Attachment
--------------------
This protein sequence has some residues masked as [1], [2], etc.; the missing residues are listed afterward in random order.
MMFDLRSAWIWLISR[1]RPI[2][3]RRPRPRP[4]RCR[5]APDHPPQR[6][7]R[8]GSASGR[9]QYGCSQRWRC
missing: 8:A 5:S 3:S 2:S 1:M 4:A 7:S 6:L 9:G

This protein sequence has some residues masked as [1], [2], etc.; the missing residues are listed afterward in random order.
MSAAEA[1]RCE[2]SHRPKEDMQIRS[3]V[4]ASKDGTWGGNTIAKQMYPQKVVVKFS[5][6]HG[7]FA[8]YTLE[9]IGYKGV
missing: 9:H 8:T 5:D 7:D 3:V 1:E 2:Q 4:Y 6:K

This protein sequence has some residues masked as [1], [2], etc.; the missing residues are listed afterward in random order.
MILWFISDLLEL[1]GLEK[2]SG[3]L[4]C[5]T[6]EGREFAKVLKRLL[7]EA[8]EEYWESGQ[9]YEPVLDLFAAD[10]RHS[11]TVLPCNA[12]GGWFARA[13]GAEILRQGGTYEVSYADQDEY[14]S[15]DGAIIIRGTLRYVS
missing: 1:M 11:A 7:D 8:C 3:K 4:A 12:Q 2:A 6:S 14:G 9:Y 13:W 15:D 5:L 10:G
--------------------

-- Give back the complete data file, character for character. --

This protein sequence has some residues masked as [1], [2], etc.; the missing residues are listed afterward in random order.
MMFDLRSAWIWLISR[1]RPI[2][3]RRPRPRP[4]RCR[5]APDHPPQR[6][7]R[8]GSASGR[9]QYGCSQRWRC
missing: 8:A 5:S 3:S 2:S 1:M 4:A 7:S 6:L 9:G

This protein sequence has some residues masked as [1], [2], etc.; the missing residues are listed afterward in random order.
MSAAEA[1]RCE[2]SHRPKEDMQIRS[3]V[4]ASKDGTWGGNTIAKQMYPQKVVVKFS[5][6]HG[7]FA[8]YTLE[9]IGYKGV
missing: 9:H 8:T 5:D 7:D 3:V 1:E 2:Q 4:Y 6:K

This protein sequence has some residues masked as [1], [2], etc.; the missing residues are listed afterward in random order.
MILWFISDLLEL[1]GLEK[2]SG[3]L[4]C[5]T[6]EGREFAKVLKRLL[7]EA[8]EEYWESGQ[9]YEPVLDLFAAD[10]RHS[11]TVLPCNA[12]GGWFARA[13]GAEILRQGGTYEVSYADQDEY[14]S[15]DGAIIIRGTLRYVS
missing: 1:M 11:A 7:D 8:C 3:K 4:A 12:Q 2:A 6:S 14:G 9:Y 13:W 15:D 5:L 10:G